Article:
Southern Peninsula News 7 June 2022

Page 9

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From alpacas to performers THE Alpaca Pavilion at Red Hill Showgrounds took on a new look last week when it was transformed into an entertainment venue for Spark Youth Dance Company’s performance of Satellite. The show on 28 and 29 May, took audiences on a journey through a series of eight dance works by seven emerging young choreographers. The visually energetic work was only the second performance to be staged at the pavilion, but audience members said the aesthetics worked well and enhanced the quality performances. Every year Spark Youth Dance Company produces a series on new dance works by young people aged 8 to 25, and from all walks of like. Picture: Yanni

High power bills on the way Liz Bell liz@mpnews.com.au THOUSANDS of Mornington Peninsula households are expected to face a crippling rise in electricity prices after the Essential Services Commission announced new Victorian default offer prices from 1 July to 30 June 2023. Average annual bills for households and small businesses on the default (standing) electricity market offer will increase by an average of around five per cent. Vinnies spokesman Gavan Dufty said areas on the outskirts of Melbourne, including the peninsula, would be hit hardest when it came to cost of living rises, because areas with poor public transport already faced paying more than $2 a litre for petrol. The welfare agency is bracing for an increase in people seeking support with household costs,

including food and medicines, as they are forced to choose between paying energy bills or putting food on the table. “Essentially, the cost increases will wash through to everything and we expect to see changes in the volumes of people seeking support,” Dufty said. “I would encourage anyone on a pension to go to their retailer and ask for the pensioner discount of 17.5 per cent of gas and electricity, because a lot of people don’t know about it.” Industry experts say forecast rising wholesale prices are to blame, making up almost two-thirds of the increase in the default offer. Consumer watchdog Choice says the continued focus on bills comes as the energy regulator has announced it will soon be requiring power companies to notify customers of whether or not they'd be better off under a different energy plan. Energy Consumers Council chief executive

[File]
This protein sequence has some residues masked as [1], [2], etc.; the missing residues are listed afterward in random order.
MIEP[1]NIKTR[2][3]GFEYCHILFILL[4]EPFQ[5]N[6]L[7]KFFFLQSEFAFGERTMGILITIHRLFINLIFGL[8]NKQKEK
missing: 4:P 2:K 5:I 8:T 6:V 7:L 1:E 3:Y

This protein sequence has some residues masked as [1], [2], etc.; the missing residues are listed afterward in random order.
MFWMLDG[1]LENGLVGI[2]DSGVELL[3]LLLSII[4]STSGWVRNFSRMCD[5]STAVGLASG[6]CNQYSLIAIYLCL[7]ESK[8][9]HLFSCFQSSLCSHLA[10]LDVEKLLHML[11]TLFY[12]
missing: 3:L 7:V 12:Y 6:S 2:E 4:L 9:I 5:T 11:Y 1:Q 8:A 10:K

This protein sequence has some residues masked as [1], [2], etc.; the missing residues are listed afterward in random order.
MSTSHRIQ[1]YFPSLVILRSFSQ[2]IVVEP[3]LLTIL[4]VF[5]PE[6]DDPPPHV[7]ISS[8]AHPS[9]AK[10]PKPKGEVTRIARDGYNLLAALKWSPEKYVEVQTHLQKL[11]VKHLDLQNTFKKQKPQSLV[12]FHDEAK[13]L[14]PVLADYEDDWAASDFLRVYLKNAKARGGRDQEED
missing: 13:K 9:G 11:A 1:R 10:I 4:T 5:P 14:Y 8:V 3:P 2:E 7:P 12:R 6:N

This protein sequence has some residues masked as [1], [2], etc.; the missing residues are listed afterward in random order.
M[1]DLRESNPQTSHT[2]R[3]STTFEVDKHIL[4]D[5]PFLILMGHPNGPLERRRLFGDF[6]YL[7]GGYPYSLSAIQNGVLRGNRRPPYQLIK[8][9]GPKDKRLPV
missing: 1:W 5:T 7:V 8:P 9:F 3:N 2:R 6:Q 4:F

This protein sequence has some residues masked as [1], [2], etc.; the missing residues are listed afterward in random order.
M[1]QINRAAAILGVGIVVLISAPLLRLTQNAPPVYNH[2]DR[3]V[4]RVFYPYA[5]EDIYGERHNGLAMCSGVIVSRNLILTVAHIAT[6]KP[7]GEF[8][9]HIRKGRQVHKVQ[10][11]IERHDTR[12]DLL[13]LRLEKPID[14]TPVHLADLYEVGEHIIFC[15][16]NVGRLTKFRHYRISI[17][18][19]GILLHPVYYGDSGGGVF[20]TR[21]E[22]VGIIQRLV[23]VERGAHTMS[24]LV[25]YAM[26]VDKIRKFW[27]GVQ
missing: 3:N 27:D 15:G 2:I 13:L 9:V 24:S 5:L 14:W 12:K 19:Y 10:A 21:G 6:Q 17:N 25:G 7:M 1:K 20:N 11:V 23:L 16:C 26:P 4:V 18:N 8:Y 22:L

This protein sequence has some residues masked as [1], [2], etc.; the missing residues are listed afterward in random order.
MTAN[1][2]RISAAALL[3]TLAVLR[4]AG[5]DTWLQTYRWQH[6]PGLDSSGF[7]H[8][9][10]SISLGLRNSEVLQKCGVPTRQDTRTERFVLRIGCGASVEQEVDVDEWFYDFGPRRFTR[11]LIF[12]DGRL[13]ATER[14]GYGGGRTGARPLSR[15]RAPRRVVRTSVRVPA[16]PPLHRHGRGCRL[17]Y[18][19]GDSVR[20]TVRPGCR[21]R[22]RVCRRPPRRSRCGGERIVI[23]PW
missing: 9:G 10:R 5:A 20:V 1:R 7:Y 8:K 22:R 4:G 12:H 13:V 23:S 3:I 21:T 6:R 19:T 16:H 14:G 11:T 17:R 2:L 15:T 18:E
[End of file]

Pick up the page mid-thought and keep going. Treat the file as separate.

Lynne Gallagher said the price rises would come "at the worst possible time". However, she said consumers need not feel helpless in the face of rising bills and should push their retailers for a better deal. The ECC also suggested retailers should be proactive and approach consumers first. It also suggests people take action to reduce their bills, including using appliances in off-peak times when rates are lower, which could save around $100 a year. That usually means running the washing machine or dishwasher overnight or on the weekend. Other suggestions include adjusting thermostats, and switching off power points Mornington Peninsula Shire Council’s tips on how to save on energy bills: Compare energy bills quickly and easily at the state government website Victorian Energy Compare.

Keep heat from escaping your home by draft proofing gaps around external doors and windows with adhesive tapes or seals. Furnishing windows with heavy curtains and pelmets, window films or bubble wrap. Cut costs of cooling the house during summer by using fans instead of air conditioning; turning air conditioners to about 25 degrees; shading windows. Tips for saving on hot water use included taking showers instead of baths; take three to four-minute showers and washing laundry in cold water. To save on power use a laptop instead of a desktop computer; switch TVs and computers to an energy saving setting; turn off appliances at the power point (except refrigerators, which should be set to 3-4 degrees and freezers -15 to -18 degrees). Investigate solar and battery storage.

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